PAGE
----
Letter by Eberlein and Reed Regarding Article, “Transplantation for Idiopathic Pulmonary Arterial Hypertension: Improvement in the Lung Allocation Score Era”
To the Editor:
We read with great interest the article by Schaffer et al1 on transplantation for idiopathic pulmonary arterial hypertension (IPAH). A conclusion of the authors is that donor-to-recipient sex matching is associated with better survival. Furthermore, sex matching as a priority for IPAH patients with less acute disease is recommended. The accompanying editorial emphasizes that the findings regarding sex matching need to be evaluated in more detail.
An important detail unaccounted for by Schaffer et al1 is that sex is a major determinant of lung size.2 Lung size can be estimated by calculating the predicted total lung capacity (pTLC) from height and sex.2–5 Donor-to-recipient lung size mismatch can be estimated by the pTLCratio (pTLC donor:pTLC recipient). We have shown that the pTLCratio is associated with survival after lung transplantation.2–5 Specifically, a higher pTLC:ratio, suggestive of an oversized allograft, is associated with improved survival after lung transplantation.2–5 Furthermore, when lung size mismatch was accounted for, donor sex, recipient sex, or the interaction between the 2 was not independently associated with survival.2,4,5 More importantly, within the diagnosis of IPAH, the pTLCratio predicts survival.4 In a United Network for Organ Sharing database analysis of IPAH subjects, median survival after transplant was 831 days longer in the oversized cohort compared with the undersized cohort (P=0.006).4 In a multivariate model controlling for sex mismatch, recipient factors, acuity, donor factors, and transplant factors, oversizing continued to be associated with improved survival. An analysis by quartiles of pTLC:ratio supported a nonlinear, U-shaped association with survival, the lowest risk of death with moderate oversizing, whereas both undersizing and extreme oversizing showed an association with increased risk for mortality after transplant. After adjustment for lung size mismatch, sex was not independently associated with survival after transplant for IPAH.4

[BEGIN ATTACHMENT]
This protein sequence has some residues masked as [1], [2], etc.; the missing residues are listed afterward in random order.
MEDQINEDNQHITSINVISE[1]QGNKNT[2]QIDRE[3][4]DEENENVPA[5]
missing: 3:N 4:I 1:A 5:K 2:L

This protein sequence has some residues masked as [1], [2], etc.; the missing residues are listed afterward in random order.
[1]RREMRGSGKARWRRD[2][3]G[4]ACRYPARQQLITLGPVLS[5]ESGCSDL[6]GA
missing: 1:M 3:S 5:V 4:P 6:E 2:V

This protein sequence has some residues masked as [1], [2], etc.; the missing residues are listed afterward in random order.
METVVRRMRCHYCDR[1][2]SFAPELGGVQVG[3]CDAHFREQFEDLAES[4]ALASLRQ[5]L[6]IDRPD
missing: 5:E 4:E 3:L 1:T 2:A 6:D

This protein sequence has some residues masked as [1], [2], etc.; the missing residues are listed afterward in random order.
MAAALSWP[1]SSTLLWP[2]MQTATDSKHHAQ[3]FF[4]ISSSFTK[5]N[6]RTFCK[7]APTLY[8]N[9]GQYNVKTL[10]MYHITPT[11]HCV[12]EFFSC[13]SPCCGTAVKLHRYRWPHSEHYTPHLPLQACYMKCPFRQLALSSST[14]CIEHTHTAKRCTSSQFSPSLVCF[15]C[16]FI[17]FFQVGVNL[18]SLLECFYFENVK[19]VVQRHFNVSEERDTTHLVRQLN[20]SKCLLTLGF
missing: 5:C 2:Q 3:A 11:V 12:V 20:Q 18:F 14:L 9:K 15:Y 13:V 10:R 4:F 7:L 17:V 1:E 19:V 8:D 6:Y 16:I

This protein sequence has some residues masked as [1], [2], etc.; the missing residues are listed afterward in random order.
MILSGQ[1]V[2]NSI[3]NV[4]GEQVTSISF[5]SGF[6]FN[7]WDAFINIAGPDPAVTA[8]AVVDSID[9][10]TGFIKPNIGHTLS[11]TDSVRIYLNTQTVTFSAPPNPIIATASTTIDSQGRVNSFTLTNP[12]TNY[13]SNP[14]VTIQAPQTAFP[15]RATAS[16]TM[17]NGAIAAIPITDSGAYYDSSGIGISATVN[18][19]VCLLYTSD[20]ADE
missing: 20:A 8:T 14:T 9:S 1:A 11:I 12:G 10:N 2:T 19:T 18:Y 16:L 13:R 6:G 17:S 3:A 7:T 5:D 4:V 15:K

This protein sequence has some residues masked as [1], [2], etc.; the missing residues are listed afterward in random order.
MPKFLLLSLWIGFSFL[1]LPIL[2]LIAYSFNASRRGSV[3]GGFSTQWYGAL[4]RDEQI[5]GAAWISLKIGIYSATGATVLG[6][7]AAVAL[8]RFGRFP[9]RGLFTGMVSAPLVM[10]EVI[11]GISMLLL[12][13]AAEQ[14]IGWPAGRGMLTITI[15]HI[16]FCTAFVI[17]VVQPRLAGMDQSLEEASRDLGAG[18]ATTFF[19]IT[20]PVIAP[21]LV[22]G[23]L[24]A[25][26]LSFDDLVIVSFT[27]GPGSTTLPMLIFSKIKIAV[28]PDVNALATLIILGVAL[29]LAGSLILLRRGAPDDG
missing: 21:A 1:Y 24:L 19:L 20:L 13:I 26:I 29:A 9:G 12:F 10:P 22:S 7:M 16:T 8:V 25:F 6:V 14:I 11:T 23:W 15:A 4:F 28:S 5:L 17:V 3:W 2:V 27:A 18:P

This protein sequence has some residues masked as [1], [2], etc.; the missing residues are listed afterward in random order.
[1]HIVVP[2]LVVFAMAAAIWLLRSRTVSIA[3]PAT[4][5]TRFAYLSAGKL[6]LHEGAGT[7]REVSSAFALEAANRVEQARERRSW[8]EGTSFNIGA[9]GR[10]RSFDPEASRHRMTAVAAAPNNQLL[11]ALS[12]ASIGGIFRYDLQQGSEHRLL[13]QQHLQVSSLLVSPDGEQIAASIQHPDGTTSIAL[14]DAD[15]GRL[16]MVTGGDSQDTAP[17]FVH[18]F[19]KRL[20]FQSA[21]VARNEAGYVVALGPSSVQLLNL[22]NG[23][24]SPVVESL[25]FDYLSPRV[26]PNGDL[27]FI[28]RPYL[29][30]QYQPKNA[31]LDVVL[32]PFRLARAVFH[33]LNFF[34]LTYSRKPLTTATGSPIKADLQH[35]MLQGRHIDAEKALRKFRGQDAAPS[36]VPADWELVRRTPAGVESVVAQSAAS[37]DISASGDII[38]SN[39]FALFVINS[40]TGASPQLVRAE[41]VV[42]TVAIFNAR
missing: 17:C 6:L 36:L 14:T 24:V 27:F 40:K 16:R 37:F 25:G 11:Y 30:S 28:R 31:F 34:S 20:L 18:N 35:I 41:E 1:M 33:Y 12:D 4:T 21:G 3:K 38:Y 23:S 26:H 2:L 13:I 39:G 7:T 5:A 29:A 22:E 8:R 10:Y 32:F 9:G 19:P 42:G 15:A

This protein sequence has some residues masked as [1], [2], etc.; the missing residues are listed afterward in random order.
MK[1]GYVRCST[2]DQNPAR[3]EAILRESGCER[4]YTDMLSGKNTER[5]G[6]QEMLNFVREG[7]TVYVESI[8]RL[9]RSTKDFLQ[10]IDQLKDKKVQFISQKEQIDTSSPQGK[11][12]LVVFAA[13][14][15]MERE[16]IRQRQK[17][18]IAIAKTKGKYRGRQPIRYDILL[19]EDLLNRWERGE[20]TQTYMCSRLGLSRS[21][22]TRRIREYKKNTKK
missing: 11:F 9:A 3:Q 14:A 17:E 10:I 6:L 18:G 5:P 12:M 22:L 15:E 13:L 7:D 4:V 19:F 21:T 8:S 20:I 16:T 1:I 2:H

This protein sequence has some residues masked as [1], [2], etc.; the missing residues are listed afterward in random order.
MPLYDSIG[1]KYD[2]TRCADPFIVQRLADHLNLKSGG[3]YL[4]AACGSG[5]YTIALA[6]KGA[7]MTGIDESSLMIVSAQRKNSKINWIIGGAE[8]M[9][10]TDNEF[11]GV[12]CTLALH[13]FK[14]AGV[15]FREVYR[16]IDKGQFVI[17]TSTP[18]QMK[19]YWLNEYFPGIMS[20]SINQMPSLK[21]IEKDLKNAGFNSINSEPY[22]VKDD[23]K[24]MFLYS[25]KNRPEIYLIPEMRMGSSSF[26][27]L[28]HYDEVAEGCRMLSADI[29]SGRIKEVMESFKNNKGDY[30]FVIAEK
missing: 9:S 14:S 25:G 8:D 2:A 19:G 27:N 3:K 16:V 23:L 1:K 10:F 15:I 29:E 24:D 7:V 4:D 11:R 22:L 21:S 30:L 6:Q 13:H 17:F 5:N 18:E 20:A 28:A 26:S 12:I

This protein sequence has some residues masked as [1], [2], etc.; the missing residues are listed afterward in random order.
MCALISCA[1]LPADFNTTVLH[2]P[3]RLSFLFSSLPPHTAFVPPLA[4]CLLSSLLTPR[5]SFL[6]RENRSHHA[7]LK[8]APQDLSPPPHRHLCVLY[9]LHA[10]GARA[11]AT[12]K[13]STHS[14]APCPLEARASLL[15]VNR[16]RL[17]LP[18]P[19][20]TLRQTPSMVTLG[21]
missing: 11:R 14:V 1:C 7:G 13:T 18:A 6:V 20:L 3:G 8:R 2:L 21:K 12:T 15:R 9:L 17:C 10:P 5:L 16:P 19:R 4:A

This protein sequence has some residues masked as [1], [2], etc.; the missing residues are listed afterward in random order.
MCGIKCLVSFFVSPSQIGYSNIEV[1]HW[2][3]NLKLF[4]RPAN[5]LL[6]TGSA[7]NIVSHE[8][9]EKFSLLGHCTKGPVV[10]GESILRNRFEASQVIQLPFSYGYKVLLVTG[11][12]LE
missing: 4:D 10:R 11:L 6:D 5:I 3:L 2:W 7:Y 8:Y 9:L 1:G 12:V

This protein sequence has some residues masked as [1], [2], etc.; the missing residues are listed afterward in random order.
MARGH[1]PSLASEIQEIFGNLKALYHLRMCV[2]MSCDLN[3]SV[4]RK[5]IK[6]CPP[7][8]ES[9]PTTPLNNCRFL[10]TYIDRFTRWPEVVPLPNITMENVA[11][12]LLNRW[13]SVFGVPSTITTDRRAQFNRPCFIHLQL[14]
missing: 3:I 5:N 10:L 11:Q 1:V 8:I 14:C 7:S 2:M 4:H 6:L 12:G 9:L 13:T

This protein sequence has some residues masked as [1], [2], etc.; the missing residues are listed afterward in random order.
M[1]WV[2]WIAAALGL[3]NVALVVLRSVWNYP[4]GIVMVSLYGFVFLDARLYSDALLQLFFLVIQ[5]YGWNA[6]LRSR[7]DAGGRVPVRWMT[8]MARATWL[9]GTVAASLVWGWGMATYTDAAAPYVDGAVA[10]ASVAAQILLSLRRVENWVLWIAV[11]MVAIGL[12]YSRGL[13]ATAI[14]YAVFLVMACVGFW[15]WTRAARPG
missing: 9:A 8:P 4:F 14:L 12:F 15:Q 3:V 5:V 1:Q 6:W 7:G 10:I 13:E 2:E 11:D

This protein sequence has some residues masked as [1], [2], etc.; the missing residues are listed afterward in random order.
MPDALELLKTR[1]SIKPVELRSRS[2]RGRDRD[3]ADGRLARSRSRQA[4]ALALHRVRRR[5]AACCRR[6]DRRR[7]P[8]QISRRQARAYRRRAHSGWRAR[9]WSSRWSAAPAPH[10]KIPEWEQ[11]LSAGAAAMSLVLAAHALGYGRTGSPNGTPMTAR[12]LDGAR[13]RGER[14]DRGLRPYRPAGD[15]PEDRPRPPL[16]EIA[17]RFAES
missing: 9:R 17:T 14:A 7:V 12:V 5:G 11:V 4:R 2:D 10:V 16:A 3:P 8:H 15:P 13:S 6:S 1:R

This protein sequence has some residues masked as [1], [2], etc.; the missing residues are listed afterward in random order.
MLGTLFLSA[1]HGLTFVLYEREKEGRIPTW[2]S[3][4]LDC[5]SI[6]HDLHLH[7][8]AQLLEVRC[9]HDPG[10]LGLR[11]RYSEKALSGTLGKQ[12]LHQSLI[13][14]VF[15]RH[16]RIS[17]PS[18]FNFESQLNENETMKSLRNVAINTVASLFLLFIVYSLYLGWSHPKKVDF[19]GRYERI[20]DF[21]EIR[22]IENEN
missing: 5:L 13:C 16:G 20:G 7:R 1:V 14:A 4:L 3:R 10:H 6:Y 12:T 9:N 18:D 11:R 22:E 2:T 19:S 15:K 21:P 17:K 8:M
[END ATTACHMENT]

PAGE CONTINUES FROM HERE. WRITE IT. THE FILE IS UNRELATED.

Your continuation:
We believe that there is increasing evidence that donor-to-recipient sex mismatching is not independently associated with survival after lung transplantation, when the sex effect on lung size is accounted for. Thus, the recommendation that sex matching should be a priority for IPAH patients with less acute disease should be approached with caution, and further studies accounting for donor-to-recipient lung size mismatch are needed. In the United States, donors are matched to recipients via acceptable height ranges. This approach does not take the sex effect on lung size into consideration.2,5 However, a pTLC-based approach would make apparent the significant lung size mismatch that can occur with a donor-to-recipient sex mismatch. In our opinion, lung transplant recipients should be listed for acceptable donor pTLC ranges rather than donor height ranges, and we would recommend including the pTLCratio in the peritransplant risk assessment.
Michael Eberlein, MD, PhD
Division of Pulmonary, Critical Care and Occupational Medicine
University of Iowa Hospitals and Clinics
Iowa City, IA
Robert M. Reed, MD
Division of Pulmonary and Critical Care Medicine
University of Maryland
Dr Reed is funded in part by the Alpha-1 Antitrypsin Foundation/Chest Foundation as well as the Flight Attendant Medical Research Institute.
- © 2014 American Heart Association, Inc.